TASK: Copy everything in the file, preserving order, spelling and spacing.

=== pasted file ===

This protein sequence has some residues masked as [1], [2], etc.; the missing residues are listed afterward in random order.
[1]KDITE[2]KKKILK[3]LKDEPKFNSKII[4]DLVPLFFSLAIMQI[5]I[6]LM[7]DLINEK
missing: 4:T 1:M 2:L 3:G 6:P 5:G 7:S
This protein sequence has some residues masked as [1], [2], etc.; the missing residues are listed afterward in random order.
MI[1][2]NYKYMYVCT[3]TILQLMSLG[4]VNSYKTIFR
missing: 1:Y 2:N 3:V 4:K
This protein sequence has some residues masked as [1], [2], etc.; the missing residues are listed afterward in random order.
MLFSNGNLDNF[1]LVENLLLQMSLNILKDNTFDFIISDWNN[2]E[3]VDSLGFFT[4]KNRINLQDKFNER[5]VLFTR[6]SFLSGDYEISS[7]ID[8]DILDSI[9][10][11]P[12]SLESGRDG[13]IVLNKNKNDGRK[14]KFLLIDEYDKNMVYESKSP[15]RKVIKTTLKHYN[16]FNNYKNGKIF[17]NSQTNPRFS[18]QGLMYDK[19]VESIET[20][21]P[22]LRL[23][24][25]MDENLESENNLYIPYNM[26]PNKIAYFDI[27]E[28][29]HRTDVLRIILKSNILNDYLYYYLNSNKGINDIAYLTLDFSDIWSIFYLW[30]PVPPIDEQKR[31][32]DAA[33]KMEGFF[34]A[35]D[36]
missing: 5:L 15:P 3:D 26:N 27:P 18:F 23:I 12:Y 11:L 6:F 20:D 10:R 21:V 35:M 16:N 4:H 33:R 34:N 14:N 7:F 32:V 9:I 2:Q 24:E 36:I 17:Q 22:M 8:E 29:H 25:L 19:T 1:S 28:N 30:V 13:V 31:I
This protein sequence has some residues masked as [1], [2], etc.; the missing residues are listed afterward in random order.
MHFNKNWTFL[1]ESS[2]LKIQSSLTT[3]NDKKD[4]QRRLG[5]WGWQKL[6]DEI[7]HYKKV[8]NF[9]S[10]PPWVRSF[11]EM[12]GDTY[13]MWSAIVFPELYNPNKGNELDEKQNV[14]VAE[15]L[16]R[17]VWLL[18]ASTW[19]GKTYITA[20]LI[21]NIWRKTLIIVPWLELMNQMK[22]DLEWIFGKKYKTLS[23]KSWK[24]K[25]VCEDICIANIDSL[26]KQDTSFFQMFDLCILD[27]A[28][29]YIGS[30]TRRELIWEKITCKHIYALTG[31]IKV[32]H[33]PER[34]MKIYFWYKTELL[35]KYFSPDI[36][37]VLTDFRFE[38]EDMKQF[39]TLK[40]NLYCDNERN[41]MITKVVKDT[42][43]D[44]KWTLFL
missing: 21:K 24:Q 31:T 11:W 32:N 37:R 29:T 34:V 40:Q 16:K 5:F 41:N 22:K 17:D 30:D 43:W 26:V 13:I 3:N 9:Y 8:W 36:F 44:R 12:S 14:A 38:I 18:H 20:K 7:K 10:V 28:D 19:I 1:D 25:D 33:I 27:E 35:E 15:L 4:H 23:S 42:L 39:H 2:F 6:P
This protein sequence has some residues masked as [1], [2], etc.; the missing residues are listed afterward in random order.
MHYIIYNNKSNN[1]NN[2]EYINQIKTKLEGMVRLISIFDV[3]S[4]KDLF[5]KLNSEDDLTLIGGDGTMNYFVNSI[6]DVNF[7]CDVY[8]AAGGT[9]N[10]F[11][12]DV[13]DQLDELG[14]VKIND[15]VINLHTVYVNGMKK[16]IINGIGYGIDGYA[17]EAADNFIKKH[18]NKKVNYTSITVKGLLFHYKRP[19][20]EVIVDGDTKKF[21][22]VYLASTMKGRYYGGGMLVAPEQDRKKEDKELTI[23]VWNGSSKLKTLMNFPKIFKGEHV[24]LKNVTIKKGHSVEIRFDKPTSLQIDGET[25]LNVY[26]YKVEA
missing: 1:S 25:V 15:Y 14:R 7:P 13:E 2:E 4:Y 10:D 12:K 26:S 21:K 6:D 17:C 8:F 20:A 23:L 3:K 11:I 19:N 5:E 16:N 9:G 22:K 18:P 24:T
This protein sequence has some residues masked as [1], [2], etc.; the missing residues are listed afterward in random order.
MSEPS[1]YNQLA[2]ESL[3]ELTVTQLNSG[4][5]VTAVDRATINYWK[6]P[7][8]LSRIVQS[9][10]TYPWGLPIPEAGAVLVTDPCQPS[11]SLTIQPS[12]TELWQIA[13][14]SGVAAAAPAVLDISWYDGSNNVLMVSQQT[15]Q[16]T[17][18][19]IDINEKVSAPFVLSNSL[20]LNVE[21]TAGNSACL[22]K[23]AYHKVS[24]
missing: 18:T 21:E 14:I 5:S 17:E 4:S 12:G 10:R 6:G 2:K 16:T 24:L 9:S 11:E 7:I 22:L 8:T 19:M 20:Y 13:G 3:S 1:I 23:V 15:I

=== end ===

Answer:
This protein sequence has some residues masked as [1], [2], etc.; the missing residues are listed afterward in random order.
[1]KDITE[2]KKKILK[3]LKDEPKFNSKII[4]DLVPLFFSLAIMQI[5]I[6]LM[7]DLINEK
missing: 4:T 1:M 2:L 3:G 6:P 5:G 7:S
This protein sequence has some residues masked as [1], [2], etc.; the missing residues are listed afterward in random order.
MI[1][2]NYKYMYVCT[3]TILQLMSLG[4]VNSYKTIFR
missing: 1:Y 2:N 3:V 4:K
This protein sequence has some residues masked as [1], [2], etc.; the missing residues are listed afterward in random order.
MLFSNGNLDNF[1]LVENLLLQMSLNILKDNTFDFIISDWNN[2]E[3]VDSLGFFT[4]KNRINLQDKFNER[5]VLFTR[6]SFLSGDYEISS[7]ID[8]DILDSI[9][10][11]P[12]SLESGRDG[13]IVLNKNKNDGRK[14]KFLLIDEYDKNMVYESKSP[15]RKVIKTTLKHYN[16]FNNYKNGKIF[17]NSQTNPRFS[18]QGLMYDK[19]VESIET[20][21]P[22]LRL[23][24][25]MDENLESENNLYIPYNM[26]PNKIAYFDI[27]E[28][29]HRTDVLRIILKSNILNDYLYYYLNSNKGINDIAYLTLDFSDIWSIFYLW[30]PVPPIDEQKR[31][32]DAA[33]KMEGFF[34]A[35]D[36]
missing: 5:L 15:P 3:D 26:N 27:P 18:F 23:I 12:Y 11:L 6:F 20:D 10:R 21:V 35:M 16:N 4:H 33:R 34:N 14:N 7:F 32:V 9:I 2:Q 24:E 36:I 17:Q 22:M 8:E 29:H 25:L 19:T 1:S 28:N 30:V 13:V 31:I
This protein sequence has some residues masked as [1], [2], etc.; the missing residues are listed afterward in random order.
MHFNKNWTFL[1]ESS[2]LKIQSSLTT[3]NDKKD[4]QRRLG[5]WGWQKL[6]DEI[7]HYKKV[8]NF[9]S[10]PPWVRSF[11]EM[12]GDTY[13]MWSAIVFPELYNPNKGNELDEKQNV[14]VAE[15]L[16]R[17]VWLL[18]ASTW[19]GKTYITA[20]LI[21]NIWRKTLIIVPWLELMNQMK[22]DLEWIFGKKYKTLS[23]KSWK[24]K[25]VCEDICIANIDSL[26]KQDTSFFQMFDLCILD[27]A[28][29]YIGS[30]TRRELIWEKITCKHIYALTG[31]IKV[32]H[33]PER[34]MKIYFWYKTELL[35]KYFSPDI[36][37]VLTDFRFE[38]EDMKQF[39]TLK[40]NLYCDNERN[41]MITKVVKDT[42][43]D[44]KWTLFL
missing: 21:K 24:Q 31:T 11:W 32:N 37:R 29:T 34:V 40:Q 16:K 5:F 41:N 22:K 17:D 30:D 43:W 26:V 13:I 3:N 9:Y 8:W 36:F 44:R 12:S 14:A 38:I 18:H 20:K 7:K 10:V 28:D 19:I 1:D 25:D 33:I 27:E 35:E 15:L 4:H 23:S 42:L 39:H 2:F 6:P
This protein sequence has some residues masked as [1], [2], etc.; the missing residues are listed afterward in random order.
MHYIIYNNKSNN[1]NN[2]EYINQIKTKLEGMVRLISIFDV[3]S[4]KDLF[5]KLNSEDDLTLIGGDGTMNYFVNSI[6]DVNF[7]CDVY[8]AAGGT[9]N[10]F[11][12]DV[13]DQLDELG[14]VKIND[15]VINLHTVYVNGMKK[16]IINGIGYGIDGYA[17]EAADNFIKKH[18]NKKVNYTSITVKGLLFHYKRP[19][20]EVIVDGDTKKF[21][22]VYLASTMKGRYYGGGMLVAPEQDRKKEDKELTI[23]VWNGSSKLKTLMNFPKIFKGEHV[24]LKNVTIKKGHSVEIRFDKPTSLQIDGET[25]LNVY[26]YKVEA
missing: 1:S 25:V 15:Y 14:R 7:P 13:E 2:E 4:Y 10:D 12:K 26:S 21:K 6:D 17:C 8:F 20:A 23:L 3:K 11:I 19:N 5:E 16:N 9:G 22:K 18:P 24:T
This protein sequence has some residues masked as [1], [2], etc.; the missing residues are listed afterward in random order.
MSEPS[1]YNQLA[2]ESL[3]ELTVTQLNSG[4][5]VTAVDRATINYWK[6]P[7][8]LSRIVQS[9][10]TYPWGLPIPEAGAVLVTDPCQPS[11]SLTIQPS[12]TELWQIA[13][14]SGVAAAAPAVLDISWYDGSNNVLMVSQQT[15]Q[16]T[17][18][19]IDINEKVSAPFVLSNSL[20]LNVE[21]TAGNSACL[22]K[23]AYHKVS[24]
missing: 18:T 21:E 14:I 5:S 17:E 4:S 12:G 10:R 6:G 2:K 16:T 24:L 9:S 11:E 7:I 22:L 8:T 19:M 20:Y 13:G 3:S 1:I 23:V 15:I